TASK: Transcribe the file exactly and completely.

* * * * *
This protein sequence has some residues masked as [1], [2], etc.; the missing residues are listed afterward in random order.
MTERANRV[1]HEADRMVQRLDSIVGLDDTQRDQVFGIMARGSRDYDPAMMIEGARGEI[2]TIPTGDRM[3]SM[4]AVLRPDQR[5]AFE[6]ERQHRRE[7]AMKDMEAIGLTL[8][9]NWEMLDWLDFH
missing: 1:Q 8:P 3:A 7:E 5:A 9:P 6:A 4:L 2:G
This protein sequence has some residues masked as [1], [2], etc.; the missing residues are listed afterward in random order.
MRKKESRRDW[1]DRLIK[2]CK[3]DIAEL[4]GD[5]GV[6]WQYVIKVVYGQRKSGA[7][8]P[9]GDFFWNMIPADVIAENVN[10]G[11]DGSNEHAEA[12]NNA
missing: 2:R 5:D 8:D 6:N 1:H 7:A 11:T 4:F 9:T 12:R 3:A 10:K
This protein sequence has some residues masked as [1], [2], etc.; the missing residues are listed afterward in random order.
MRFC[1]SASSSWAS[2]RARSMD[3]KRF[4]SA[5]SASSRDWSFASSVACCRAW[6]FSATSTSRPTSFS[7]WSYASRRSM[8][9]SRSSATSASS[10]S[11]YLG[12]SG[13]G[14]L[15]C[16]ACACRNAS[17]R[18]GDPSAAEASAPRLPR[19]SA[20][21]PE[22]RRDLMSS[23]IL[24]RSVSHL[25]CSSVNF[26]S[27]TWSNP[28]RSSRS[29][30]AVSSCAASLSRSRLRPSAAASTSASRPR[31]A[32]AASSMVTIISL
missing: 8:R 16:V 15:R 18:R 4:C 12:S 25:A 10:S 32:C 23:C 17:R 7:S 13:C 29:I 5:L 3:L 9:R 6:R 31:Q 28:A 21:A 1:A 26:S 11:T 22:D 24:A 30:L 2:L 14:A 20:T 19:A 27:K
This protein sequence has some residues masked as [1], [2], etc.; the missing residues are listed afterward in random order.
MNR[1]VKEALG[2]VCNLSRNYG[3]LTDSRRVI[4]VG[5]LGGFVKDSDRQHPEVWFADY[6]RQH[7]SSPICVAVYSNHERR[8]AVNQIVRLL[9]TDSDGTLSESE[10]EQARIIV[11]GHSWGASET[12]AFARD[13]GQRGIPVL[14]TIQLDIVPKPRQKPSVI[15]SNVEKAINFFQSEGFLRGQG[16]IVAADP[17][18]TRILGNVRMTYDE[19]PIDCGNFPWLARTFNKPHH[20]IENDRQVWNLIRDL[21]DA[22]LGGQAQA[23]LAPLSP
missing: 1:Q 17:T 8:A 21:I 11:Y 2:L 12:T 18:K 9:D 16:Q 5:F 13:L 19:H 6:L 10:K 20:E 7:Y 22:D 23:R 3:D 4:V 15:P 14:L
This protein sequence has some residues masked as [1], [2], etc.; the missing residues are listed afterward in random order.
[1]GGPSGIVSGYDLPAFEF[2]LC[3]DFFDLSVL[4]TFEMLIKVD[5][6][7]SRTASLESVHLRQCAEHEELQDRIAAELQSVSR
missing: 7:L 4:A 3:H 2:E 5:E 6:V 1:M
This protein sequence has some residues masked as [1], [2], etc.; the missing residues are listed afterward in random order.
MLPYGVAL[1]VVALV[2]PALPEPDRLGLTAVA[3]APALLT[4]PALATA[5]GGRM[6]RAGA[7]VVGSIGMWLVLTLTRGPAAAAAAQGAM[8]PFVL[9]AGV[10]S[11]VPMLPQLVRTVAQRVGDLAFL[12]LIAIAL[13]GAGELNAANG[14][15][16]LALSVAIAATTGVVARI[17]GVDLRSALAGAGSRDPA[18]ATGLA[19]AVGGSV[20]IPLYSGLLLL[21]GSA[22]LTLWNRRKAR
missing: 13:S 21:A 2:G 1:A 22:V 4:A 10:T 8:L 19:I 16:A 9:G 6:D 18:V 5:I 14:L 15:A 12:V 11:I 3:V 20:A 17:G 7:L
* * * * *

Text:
This protein sequence has some residues masked as [1], [2], etc.; the missing residues are listed afterward in random order.
MTERANRV[1]HEADRMVQRLDSIVGLDDTQRDQVFGIMARGSRDYDPAMMIEGARGEI[2]TIPTGDRM[3]SM[4]AVLRPDQR[5]AFE[6]ERQHRRE[7]AMKDMEAIGLTL[8][9]NWEMLDWLDFH
missing: 1:Q 8:P 3:A 7:E 5:A 9:P 6:A 4:L 2:G
This protein sequence has some residues masked as [1], [2], etc.; the missing residues are listed afterward in random order.
MRKKESRRDW[1]DRLIK[2]CK[3]DIAEL[4]GD[5]GV[6]WQYVIKVVYGQRKSGA[7][8]P[9]GDFFWNMIPADVIAENVN[10]G[11]DGSNEHAEA[12]NNA
missing: 2:R 5:D 8:D 6:N 1:H 7:A 11:T 4:F 9:T 12:R 3:A 10:K
This protein sequence has some residues masked as [1], [2], etc.; the missing residues are listed afterward in random order.
MRFC[1]SASSSWAS[2]RARSMD[3]KRF[4]SA[5]SASSRDWSFASSVACCRAW[6]FSATSTSRPTSFS[7]WSYASRRSM[8][9]SRSSATSASS[10]S[11]YLG[12]SG[13]G[14]L[15]C[16]ACACRNAS[17]R[18]GDPSAAEASAPRLPR[19]SA[20][21]PE[22]RRDLMSS[23]IL[24]RSVSHL[25]CSSVNF[26]S[27]TWSNP[28]RSSRS[29][30]AVSSCAASLSRSRLRPSAAASTSASRPR[31]A[32]AASSMVTIISL
missing: 8:R 16:V 15:R 18:R 4:C 12:S 25:A 10:S 32:C 23:C 17:R 7:S 13:C 29:I 5:L 3:L 9:R 6:R 31:Q 28:A 21:A 1:A 26:S 11:T 22:D 24:A 30:L 2:L 14:A 20:T 19:A 27:K
This protein sequence has some residues masked as [1], [2], etc.; the missing residues are listed afterward in random order.
MNR[1]VKEALG[2]VCNLSRNYG[3]LTDSRRVI[4]VG[5]LGGFVKDSDRQHPEVWFADY[6]RQH[7]SSPICVAVYSNHERR[8]AVNQIVRLL[9]TDSDGTLSESE[10]EQARIIV[11]GHSWGASET[12]AFARD[13]GQRGIPVL[14]TIQLDIVPKPRQKPSVI[15]SNVEKAINFFQSEGFLRGQG[16]IVAADP[17][18]TRILGNVRMTYDE[19]PIDCGNFPWLARTFNKPHH[20]IENDRQVWNLIRDL[21]DA[22]LGGQAQA[23]LAPLSP
missing: 1:Q 17:T 8:A 21:I 11:Y 2:L 12:T 18:K 9:D 16:Q 5:F 13:L 19:H 6:L 10:K 20:E 7:Y 22:D 23:R 3:D 4:V 15:P 14:L
This protein sequence has some residues masked as [1], [2], etc.; the missing residues are listed afterward in random order.
[1]GGPSGIVSGYDLPAFEF[2]LC[3]DFFDLSVL[4]TFEMLIKVD[5][6][7]SRTASLESVHLRQCAEHEELQDRIAAELQSVSR
missing: 7:L 4:A 3:H 2:E 5:E 6:V 1:M
This protein sequence has some residues masked as [1], [2], etc.; the missing residues are listed afterward in random order.
MLPYGVAL[1]VVALV[2]PALPEPDRLGLTAVA[3]APALLT[4]PALATA[5]GGRM[6]RAGA[7]VVGSIGMWLVLTLTRGPAAAAAAQGAM[8]PFVL[9]AGV[10]S[11]VPMLPQLVRTVAQRVGDLAFL[12]LIAIAL[13]GAGELNAANG[14][15][16]LALSVAIAATTGVVARI[17]GVDLRSALAGAGSRDPA[18]ATGLA[19]AVGGSV[20]IPLYSGLLLL[21]GSA[22]LTLWNRRKAR
missing: 13:S 21:A 2:G 1:A 22:V 4:A 10:T 8:L 19:I 16:A 9:G 6:D 18:V 5:I 14:L 15:A 12:V 11:I 3:V 20:A 17:G 7:L